Emovi & MIACH Orthopaedics Inc.
Michael Barbella • Managing Editor
Despite all the advances made in modern medicine, there’s still a good bit of mystery surrounding the human knee.
Consider, for example, the kneecap. Also known as the patella, this bone plays a vital role in joint flexing and other motions requiring leg movement. Yet scientists are still baffled by its evolutionary history. “We know almost nothing about what the kneecap did when it first evolved, when both the tendons that held the bone and the bone itself were thinner and not as well-developed,” paleontologist Brian Switek wrote in his recent book, “Skeleton Keys.”
Scientists are equally bewildered by the fabella—a bean-shaped bone that is becoming more common in homo sapiens. A 2019 Imperial College London study found that nearly four in 10 people—almost four times the rate a century ago—now have the extra bone, tucked into the knee’s tendons. The study results, which spanned more than 21,000 knee analyses over 150 years, showed the rate of fabellae occurrence in humans more than tripled between 1918 and 2018.
“We don’t know what the fabella’s function is—nobody has ever looked into it!” Michael Berthaume, study lead author, said in a statement. “The fabella may behave like other sesamoid bones to help reduce friction within tendons, redirecting muscle forces, or, as in the case of the kneecap, increasing the mechanical force of that muscle. Or it could be doing nothing at all.”
Neither the kneecap nor the fabella, however, are perhaps as much of an enigma as the anterior cruciate ligament (ACL), the only knee tissue that lacks regenerative and healing powers. Researchers have tried for years to induce knee cartilage regrowth, to no avail. Some experts believe cartilage deterioration prevention measures are the better way to go.
“Once you have damage to the cartilage,” notes cartilage biologist Richard Loeser of UNC School of Medicine-Chapel Hill, “it’s not going to repair itself.”
Probably not. Which explains researchers’ steadfast hunt for the right repair tool.
Treating the Cause, Not the Symptoms
Add knee pain to the roster of the joint’s many mysteries. The precise cause of discomfort in the body’s largest joint has historically been difficult to determine due to the nature of assessments.
Clinicians typically diagnose knee pain based on observation, manual testing, imaging (X-ray, MRIs), and patient history. These assessments routinely are conducted while the joint is in a static standing or lying down position rather than in motion (when the pain is greatest).
Montreal-based Emovi is attempting to improve knee pain diagnostics with a 3D assessment tool that specifically examines joint function. The innovation was developed by research teams from three Canadian universities.
The company’s KneeKG uses mechanical markers and functional deficiencies to give clinicians a glimpse of the knee’s inner workings. CEO Michelle Laflamme likens the device to an electrocardiogram, saying it allows medical professionals to “understand the cause of symptoms patients are experiencing. That insight can be used to personalize therapy. Clinicians can know exactly what can be done.”
The 20-minute test is performed in a sports medicine clinic, hospital physical therapy department, or a physical therapy clinic. Cleared by the U.S. Food and Drug Administration and commercially available in the United States, the KneeKG is suitable for people suffering from general knee pain, knee osteoarthritis, ligament injuries, and anterior knee pain/patellofemoral pain syndrome.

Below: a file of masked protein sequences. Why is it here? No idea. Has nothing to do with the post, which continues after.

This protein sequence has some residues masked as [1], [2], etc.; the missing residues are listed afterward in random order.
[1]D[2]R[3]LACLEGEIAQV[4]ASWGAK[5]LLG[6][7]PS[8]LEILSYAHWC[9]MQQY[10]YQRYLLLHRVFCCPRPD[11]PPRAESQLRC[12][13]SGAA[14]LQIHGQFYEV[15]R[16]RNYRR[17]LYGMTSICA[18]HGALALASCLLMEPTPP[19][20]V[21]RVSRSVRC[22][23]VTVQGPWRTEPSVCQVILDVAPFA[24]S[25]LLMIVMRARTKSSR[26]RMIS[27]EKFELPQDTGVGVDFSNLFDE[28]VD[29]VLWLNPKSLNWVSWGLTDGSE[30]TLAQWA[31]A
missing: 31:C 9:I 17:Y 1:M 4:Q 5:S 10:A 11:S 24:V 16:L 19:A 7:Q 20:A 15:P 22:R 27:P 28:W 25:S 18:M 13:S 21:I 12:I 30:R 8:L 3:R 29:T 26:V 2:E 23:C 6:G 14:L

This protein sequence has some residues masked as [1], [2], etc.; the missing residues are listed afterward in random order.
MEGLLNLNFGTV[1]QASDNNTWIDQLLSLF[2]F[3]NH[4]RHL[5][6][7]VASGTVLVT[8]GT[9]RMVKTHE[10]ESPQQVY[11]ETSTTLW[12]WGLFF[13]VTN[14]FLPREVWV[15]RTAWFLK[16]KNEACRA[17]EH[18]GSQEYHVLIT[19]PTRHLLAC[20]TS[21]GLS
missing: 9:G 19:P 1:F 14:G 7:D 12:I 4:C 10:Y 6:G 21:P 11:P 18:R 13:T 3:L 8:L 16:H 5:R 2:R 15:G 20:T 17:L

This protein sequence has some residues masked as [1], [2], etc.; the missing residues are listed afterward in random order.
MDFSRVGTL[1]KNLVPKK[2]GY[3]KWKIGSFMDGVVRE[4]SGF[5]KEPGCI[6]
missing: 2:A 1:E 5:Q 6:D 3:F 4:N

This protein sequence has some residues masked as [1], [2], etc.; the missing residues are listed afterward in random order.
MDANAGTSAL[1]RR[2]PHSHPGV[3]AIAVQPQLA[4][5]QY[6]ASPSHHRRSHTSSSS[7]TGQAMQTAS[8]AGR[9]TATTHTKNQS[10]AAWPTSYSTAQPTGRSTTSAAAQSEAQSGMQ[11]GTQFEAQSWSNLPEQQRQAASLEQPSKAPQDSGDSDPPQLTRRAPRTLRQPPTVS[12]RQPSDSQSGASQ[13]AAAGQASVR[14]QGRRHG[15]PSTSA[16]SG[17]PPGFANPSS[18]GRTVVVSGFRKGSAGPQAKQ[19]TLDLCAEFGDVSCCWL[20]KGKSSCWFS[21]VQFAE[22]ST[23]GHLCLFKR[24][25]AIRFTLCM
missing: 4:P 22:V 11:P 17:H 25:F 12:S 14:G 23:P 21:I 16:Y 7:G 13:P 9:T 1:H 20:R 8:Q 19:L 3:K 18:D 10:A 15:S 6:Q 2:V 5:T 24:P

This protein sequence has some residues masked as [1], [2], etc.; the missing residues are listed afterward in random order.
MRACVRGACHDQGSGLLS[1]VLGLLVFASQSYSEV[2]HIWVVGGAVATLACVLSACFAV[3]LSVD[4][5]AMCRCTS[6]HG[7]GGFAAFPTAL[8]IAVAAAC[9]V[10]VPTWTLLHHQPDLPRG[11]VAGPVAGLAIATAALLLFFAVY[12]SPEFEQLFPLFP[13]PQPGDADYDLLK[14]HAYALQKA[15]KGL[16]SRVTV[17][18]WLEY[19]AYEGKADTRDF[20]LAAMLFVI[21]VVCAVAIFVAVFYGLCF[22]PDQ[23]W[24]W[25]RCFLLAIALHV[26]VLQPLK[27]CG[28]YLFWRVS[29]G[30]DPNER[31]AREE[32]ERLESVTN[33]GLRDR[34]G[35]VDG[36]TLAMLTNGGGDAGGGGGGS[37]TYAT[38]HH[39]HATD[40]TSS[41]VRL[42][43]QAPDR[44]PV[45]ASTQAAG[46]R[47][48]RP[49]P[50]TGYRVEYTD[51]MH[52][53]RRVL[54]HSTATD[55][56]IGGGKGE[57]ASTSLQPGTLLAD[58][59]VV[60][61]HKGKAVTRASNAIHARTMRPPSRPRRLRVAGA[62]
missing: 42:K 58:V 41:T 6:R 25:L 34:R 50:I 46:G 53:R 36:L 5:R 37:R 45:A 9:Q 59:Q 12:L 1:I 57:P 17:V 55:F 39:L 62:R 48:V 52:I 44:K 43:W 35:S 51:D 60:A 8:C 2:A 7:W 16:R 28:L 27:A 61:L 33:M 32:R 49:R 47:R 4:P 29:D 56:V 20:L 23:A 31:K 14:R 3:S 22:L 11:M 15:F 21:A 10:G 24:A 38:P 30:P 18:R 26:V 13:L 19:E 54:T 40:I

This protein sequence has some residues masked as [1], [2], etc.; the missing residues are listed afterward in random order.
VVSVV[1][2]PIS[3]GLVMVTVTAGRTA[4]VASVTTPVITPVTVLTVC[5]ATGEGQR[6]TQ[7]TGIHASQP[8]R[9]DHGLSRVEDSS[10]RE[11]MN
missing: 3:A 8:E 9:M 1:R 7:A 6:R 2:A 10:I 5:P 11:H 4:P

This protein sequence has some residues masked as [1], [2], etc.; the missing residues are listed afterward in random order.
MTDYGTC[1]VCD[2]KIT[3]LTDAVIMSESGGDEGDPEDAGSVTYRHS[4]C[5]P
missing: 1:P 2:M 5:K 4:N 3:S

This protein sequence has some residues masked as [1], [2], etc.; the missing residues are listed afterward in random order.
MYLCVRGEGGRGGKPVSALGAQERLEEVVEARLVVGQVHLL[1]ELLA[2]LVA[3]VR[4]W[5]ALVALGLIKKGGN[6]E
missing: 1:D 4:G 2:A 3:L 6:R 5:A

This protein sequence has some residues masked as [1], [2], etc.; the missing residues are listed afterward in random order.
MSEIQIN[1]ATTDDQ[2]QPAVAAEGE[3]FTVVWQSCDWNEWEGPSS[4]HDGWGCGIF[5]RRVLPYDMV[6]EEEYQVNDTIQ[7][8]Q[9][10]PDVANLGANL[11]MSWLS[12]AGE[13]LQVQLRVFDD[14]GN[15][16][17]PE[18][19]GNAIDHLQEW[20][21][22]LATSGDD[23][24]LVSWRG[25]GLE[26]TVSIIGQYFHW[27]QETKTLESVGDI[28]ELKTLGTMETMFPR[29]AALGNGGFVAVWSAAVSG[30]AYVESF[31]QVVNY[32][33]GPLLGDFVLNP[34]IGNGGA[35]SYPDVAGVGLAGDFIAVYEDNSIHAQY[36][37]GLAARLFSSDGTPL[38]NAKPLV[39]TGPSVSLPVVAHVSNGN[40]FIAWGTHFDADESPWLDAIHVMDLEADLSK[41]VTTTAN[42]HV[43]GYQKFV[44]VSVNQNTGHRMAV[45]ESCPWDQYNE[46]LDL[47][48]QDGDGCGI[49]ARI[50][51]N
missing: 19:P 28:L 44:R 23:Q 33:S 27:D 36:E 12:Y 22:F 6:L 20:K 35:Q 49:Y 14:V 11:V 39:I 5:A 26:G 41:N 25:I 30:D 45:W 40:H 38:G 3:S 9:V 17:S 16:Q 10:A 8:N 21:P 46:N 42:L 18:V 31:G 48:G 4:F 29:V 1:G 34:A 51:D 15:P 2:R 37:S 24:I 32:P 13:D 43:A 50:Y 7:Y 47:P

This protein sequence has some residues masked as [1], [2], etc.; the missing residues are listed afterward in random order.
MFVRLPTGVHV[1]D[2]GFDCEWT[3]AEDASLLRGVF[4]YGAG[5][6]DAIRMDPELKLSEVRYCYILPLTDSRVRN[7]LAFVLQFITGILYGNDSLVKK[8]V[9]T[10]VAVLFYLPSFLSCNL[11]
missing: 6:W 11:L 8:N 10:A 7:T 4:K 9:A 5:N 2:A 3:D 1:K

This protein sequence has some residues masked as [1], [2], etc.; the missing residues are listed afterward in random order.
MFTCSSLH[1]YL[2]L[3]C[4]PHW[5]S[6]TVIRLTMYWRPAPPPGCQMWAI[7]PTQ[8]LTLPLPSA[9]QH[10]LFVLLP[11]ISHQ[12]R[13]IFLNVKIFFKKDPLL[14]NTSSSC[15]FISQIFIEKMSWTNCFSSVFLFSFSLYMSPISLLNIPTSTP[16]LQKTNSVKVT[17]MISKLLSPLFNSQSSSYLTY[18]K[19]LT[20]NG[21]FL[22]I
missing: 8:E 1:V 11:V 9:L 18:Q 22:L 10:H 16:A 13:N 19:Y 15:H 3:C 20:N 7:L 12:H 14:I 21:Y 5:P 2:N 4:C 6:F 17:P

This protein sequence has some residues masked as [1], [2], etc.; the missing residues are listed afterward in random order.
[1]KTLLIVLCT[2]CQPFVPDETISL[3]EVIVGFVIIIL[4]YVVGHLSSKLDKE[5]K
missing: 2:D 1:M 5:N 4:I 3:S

Emovi received a $20 million capital infusion earlier this year that will allow the firm to expand the KneeKG to clinics and hospitals throughout North America. The device also is available in Australia, Canada, China, and the United Kingdom.
A BEAR-able ACL Fix
No kidding—the key to natural ACL repair could really be that simple.
Credit for the discovery goes to orthopedic surgeon Martha Murray, M.D., founder and chief medical officer of Westborough, Mass.-based MIACH Orthopaedics Inc., developer of a bioengineered sponge that simulates healing of torn ACLs.
“We wanted to find a way to encourage the ACL to heal itself,” Murray said earlier this year in touting promising study results for the company’s implant. “We hoped we could find a better way than removing the torn ACL and replacing it with perfectly normal tissue from somewhere else, so we started working on a protein-based scaffold.”
Before the scaffold could be developed, however, researchers had to determine the cause of the ACL’s curative defect. Thus, researchers compared the ACL to self-healing tissue like the medial collateral ligament; they found that in MCL tears, a blood clot forms between the torn tissue ends and acts as a healing “bridge” for the damaged ligament. But no such clot forms in ACL injuries due to the ligament’s joint fluid. Consequently, there is no natural structure for healing.
MIACH Orthopaedic’s Bridge-Enhanced ACL Repair (BEAR) is surgically placed between the ACL’s torn ends and then fed some of the patient’s own blood to facilitate clotting (and eventually form a healing bridge). The method has been tested successfully in nearly 100 patients at Boston Children’s Hospital, and studies have shown the treatment is comparatively as effective as traditional ACL repair surgeries 24 months post-procedure. In addition, the BEAR implant did not spawn any infections or severe inflammatory reactions. Preclinical studies also suggest that BEAR can significantly reduce the rate of arthritis compared to reconstructive surgery.
Last fall, the 3-year-old company closed a $22.5 million round of Series A financing co-led by Amzak Health Investors LLC and DSM Venturing, with participation from the NFL Players Association and additional supporters. The financing went toward funding ongoing clinical trials at Boston Children’s Hospital and Rhode Island Hospital.